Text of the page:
How to Choose a ‘Just Right’ Unit Study

Choosing the right unit study“Goldilocks and the 3 Bears” was my daughter’s go-to story when she was little. You know, the one she asked me to read over and over (and over and over and over) again. My little blondie even had a “Goldilocks and the 3 Bears” 3rd birthday party.  How cute is that?!?!

I remember her cute little voice quoting Goldilocks …”Too soft. Too hard. Just right.” “Too hot, Too cold. Just right”…over and over (and over and over and over) again.

Choosing a unit study can feel like a Goldilocks experience. “Too long. Too short. Too dry. Too fluffy. Too rigid. Too flexible. Too much planning. Too many supplies.” It’s hard to find the “Just right” unit study for your family.

Unit Studies have always been a part of our home education. I had learned about and embraced the concept of “thematic units” and “integrated learning” when I was pursuing my Secondary Education degree. So, using unit studies to educate my own children made sense. [Related post: How We Homeschool – Our Daily Routine]  

For over 12 years, our family has reaped the benefits of unit studies.

  • Interest-led topics keep my kids engaged and excited about learning.
  • Integrated subjects require less overall planning for me
  • Hands-on, project-based activities encourage creativity and problem solving
  • Academic needs for multiple ages and learning styles are addressed
  • Flexibility means a more relaxed home learning experience.

But, search online to find a unit study though,  and you can be overwhelmed. There are so many choices. With tons of unit studies available, how do you choose the “just right” unit study for your family? I have discovered 7 things to consider when choosing a unit study.


For over 12 years of homeschooling, our family has reaped the benefits of unit studies. But choosing the right unit study can be overwhelming. With so many unit studies available, how do you choose the right unit study for your family?

7 Things to Consider When Choosing a Unit Study

Does it teach a topic my children are interested in?  Children will be more engaged, develop more skills and retain more knowledge if they have a genuine interest in the topic being studied.

Does it cover many subjects? A unit study should integrate science, history, art, tech ed, math, geography, language arts and more.

Can it be adjusted for multiple skill levels & ages? If you have multiple children, you need a unit study that can be adjusted for their varied skills and academic abilities.

Is the format “user-friendly”? You should be able to present the information and activities to your children easily. Any format that stresses out mom is going to be frustrating for your kids. [Related Post: New & Improved Unit Studies]

Does it address the needs of your learners? Different children learn different ways. Consider how the information is presented and whether it meets the needs of visual, auditory and tactile learners. 

Does it progress through levels of learning?  Just acquiring the information is not enough. Kids need to evaluate, respond and create.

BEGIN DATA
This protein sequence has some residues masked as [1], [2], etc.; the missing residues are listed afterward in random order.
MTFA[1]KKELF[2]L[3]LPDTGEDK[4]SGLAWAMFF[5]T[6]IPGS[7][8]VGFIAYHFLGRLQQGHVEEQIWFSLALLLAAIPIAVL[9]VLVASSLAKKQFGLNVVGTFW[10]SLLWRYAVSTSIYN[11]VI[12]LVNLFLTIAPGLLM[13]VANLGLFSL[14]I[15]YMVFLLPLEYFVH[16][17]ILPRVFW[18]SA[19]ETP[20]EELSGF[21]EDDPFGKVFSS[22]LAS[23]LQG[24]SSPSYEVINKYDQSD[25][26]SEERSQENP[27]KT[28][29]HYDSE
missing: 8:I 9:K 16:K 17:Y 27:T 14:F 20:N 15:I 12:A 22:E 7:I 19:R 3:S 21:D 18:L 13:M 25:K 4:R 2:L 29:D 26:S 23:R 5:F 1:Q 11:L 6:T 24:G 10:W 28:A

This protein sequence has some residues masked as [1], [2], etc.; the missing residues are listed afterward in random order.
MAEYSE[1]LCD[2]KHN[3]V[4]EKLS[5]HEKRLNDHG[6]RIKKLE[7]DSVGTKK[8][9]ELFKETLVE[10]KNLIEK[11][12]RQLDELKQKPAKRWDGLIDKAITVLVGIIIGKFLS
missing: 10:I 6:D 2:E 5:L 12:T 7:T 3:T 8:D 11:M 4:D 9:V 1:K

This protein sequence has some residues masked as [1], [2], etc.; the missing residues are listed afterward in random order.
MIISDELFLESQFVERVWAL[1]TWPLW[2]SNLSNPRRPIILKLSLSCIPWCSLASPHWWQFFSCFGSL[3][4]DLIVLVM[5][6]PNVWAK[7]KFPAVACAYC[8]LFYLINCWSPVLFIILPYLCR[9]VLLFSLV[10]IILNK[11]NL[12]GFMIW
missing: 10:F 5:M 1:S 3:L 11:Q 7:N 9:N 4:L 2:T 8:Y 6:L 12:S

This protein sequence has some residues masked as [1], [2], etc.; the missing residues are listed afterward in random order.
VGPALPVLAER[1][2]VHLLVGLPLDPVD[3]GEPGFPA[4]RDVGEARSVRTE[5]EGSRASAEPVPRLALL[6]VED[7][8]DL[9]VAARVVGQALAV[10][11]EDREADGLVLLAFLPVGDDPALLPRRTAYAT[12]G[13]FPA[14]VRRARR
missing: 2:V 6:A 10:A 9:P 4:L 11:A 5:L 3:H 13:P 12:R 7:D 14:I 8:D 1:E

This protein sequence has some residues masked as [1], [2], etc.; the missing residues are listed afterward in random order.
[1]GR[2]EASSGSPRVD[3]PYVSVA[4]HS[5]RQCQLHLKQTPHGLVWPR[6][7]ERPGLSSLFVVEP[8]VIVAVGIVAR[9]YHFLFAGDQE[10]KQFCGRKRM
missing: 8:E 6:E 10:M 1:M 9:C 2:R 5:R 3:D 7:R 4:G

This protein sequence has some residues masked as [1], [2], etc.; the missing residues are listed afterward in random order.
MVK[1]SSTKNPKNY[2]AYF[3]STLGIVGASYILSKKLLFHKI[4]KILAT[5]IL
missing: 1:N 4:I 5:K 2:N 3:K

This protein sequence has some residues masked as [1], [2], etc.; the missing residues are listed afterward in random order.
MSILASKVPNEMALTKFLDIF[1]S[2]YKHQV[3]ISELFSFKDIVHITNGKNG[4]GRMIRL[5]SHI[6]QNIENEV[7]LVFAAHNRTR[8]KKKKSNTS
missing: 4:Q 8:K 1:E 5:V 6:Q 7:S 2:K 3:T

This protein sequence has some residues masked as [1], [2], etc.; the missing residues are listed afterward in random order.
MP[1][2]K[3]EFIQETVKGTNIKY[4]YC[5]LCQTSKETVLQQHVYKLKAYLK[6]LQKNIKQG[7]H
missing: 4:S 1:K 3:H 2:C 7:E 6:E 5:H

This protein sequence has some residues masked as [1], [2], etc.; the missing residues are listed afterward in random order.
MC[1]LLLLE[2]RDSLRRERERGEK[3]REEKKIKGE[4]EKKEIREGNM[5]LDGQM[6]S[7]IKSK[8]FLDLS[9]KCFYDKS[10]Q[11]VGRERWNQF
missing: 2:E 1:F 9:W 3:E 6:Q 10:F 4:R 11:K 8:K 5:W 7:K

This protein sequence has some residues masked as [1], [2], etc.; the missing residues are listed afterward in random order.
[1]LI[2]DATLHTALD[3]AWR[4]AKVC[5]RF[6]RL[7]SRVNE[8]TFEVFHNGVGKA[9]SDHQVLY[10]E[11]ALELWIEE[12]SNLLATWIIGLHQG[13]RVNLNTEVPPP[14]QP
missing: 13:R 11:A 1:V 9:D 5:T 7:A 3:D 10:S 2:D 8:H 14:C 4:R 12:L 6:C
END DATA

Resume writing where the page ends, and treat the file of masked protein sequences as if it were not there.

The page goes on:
Is there a community of other users? Connecting with other homeschool families is important. You can share ideas and successes, along with offering encouragement and accountability. 

When looking for unit studies, you should consider Online Unit Studies. Sign up for a free study to try them out. Click the pictures below, enroll, take a look “inside” and ask yourself the 7 questions.  Who knows….Online Unit Studies may be “just right”.


How about you? What has been your experience choosing a unit study for your family? What unit studies have you found that are “just right” for your family?

Yellow dots


For more techie homeschool inspiration, follow me on Pinterest

Yellow dots

Want some digital learning tips, plus free and discounted Online Unit Studies? Sign up for Techie Homeschool Mom's email list.

7 thoughts on “How to Choose a ‘Just Right’ Unit Study

  1. Thanks for these. These tips are really important. I have liked a variety of unit studies that I have tried. I definitely need them to fit many ages, although I have found that if I teach the older one, my youngers pick up things. I then just go over them every year, and that works really well – and adds knowledge to existing knowledge.

    I love unit studies. They are short, they are fun. I like the small projects, the cooking, the science experiments.

    They are a lot of fun, and the kids learn a ton.

    Thanks so much for this post!

    • So true about the younger kids picking up when you teach the older ones. I mostly focus on my middle girls’ levels when designing unit studies, knowing that my older girls will take things deeper and my younger daughter will pick up what she can.

  2. Love unit studies! Knowledge goes into long term memory in the brain if the knowledge can be connected to other learning, so unit studies are great ways to help children remember what has been taught.

Leave a Comment